Infosys: The importance of modernisation investment
The need to attain faster time-to-market; the necessity to overcome legacy challenges; the scarcity of relevant talents – some of the drivers for modernising a business. In fact, over the next five years, 90% of legacy applications are expected to be modernised, according to a recent Infosys survey.
The haste to modernise is justified. As per recent statistics, when a mission-critical legacy system goes offline for just one hour, the average cost of business loss is US$300,000. Apart from such financial aspects, changing customer demands and the growing prominence of digital-native opponents are compelling organisations to move away from legacy systems to modernised ones.
Why modernisation should be more strategic than discretionary
While it is clear that modernisation is a necessity, not all modernisation attempts are deemed equally successful. How it contributes to organisational growth and sustainability depends on how strategic one’s modernisation initiative is. A strategic modernisation is more than fixing visible issues; it is about being ready for the unforeseeable future by following a roadmap optimised for pacing, planning, and persistence.
Apart from helping in better articulation of the commercial outcomes and undisrupted achievement of the business objectives, there are a few long-term benefits to this approach, too. When strategic modernisation becomes a continuous practice, it makes an organisation resilient towards unpredictable macroeconomic events, responsive in the fast-paced business environment, and relevant in the ever-changing technology landscape and customer demand.
Infosys has observed while surveying 1,500 senior technology leaders that most future-thinking organizations are looking at modernisation’s strategic importance. They are building roadmaps weighed with defined ROIs, continuous planning and perseverance. So, it is time we look at modernisation from a strategic angle to create a sustainable organisation that remains resilient, responsive and relevant for the present and future.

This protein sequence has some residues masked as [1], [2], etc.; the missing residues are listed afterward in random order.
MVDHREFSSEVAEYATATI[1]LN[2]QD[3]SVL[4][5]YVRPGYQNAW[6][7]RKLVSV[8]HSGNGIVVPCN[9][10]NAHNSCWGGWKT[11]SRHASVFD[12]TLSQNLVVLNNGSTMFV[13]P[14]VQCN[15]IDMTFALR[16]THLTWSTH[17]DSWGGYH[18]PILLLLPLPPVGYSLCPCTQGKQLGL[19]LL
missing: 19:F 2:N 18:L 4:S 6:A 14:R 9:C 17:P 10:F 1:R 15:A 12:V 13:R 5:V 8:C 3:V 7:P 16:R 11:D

Modernise to be resilient
In today’s business environment, being resilient means not just bouncing back from any drawback but also moving a step ahead from where one had started. But it is easier said than done. Fostering such organizational resiliency is difficult when the existing IT system is diverse, aged, and complex—added to that, when multiple external disruptions batter the business ecosystem at once, modernisation seems to be the best way out.
According to a 2021 Digital Transformation Executive Survey, the more modernised an organisation is, the more resilient and better able it is to navigate rapid change and perform better financially. In fact, becoming resilient is one of the top five reasons organisations are modernising with digital technologies.
Hence, it makes sense for organisations to modernise by leveraging various NextGen technologies, open-source ecosystems, and cloud-first strategies. While choosing the right modernisation approach, organizations should strategically evaluate different approaches based on their risk-taking appetite, time availability, and the degree of transformation needed to be resilient.